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This review is taken from PN Review 87, Volume 19 Number 1, September - October 1992.

TALES OF TUBS Poets' Corner, edited by Elizabeth Longford (Chapmans) £15.00
The Literary Companion to Sex, collected by Fiona Pitt-Kethley (Sinclair-Stevenson) £18.00
From Bed to Verse, compiled by Martin Seymour-Smith (Souvenir Press) £14.99
Grandchildren of Albion, edited by Michael Horovitz (New Departures/Airlift Book Company) £9.99
Forest and Vale and High Blue Hill, selected by Johnny Coppin (Windrush) £12.99
The Cream of the Troubadour Coffee House, edited by David Stuart Ryan (Kozmik) £10.95

When I was a bookseller I invented the helpful acronym TUB to denote the Totally Useless Books invariably offered by publisher's reps in the autumn and as invariably stocked by me because they did so well at Christmas. The most characteristic TUB would combine a well-known name with a mildly appropriate place or subject - Harold Wilson's Merseyside, say, or The Richard Adams Book of Rabbits - but any suitably pointless anthology could qualify. Here are some contenders.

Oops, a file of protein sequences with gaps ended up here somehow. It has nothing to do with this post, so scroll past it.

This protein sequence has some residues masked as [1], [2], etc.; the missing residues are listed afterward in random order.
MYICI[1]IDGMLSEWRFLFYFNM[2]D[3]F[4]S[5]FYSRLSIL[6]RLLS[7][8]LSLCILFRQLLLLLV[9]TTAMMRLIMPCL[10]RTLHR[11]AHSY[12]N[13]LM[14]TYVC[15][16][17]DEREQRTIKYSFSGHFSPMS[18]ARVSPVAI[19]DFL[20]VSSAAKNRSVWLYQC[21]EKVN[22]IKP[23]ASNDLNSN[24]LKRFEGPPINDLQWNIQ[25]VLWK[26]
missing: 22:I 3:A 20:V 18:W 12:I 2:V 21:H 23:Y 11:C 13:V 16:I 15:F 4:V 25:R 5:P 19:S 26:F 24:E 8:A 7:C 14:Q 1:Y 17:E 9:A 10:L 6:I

Poets' Corner collects 'prose and poetry by those commemorated at Westminster Abbey', a perfectly honourable intention though surely only serviceable as a souvenir of the place: Elizabeth Longford acknowledges as much when she writes of creating 'an atmosphere that was observably related to the great building of which Poets' Corner is a part.' Her book, however, is perversely plain, without so much as a frontispiece by way of illustration; the texts are minced into flavourless morsels (six lines from 'The Ancient Mariner', fifteen from 'Tintern Abbey'); and the biographical notes catch the tourist-guide's ingratiating informality all too exactly (T.S. or Tom Eliot, as he was known … ').

The Pitt-Kethley and Seymour-Smith books are variations on an expedient theme. There's something quaintly dated about such coyly nudging enterprises, but the worst that can be said of either is that it's a waste of shelf-space: both are mildly entertaining, with distinct qualities. The Literary Companion is extensive and elegantly produced, includes prose as well as verse, and is ...

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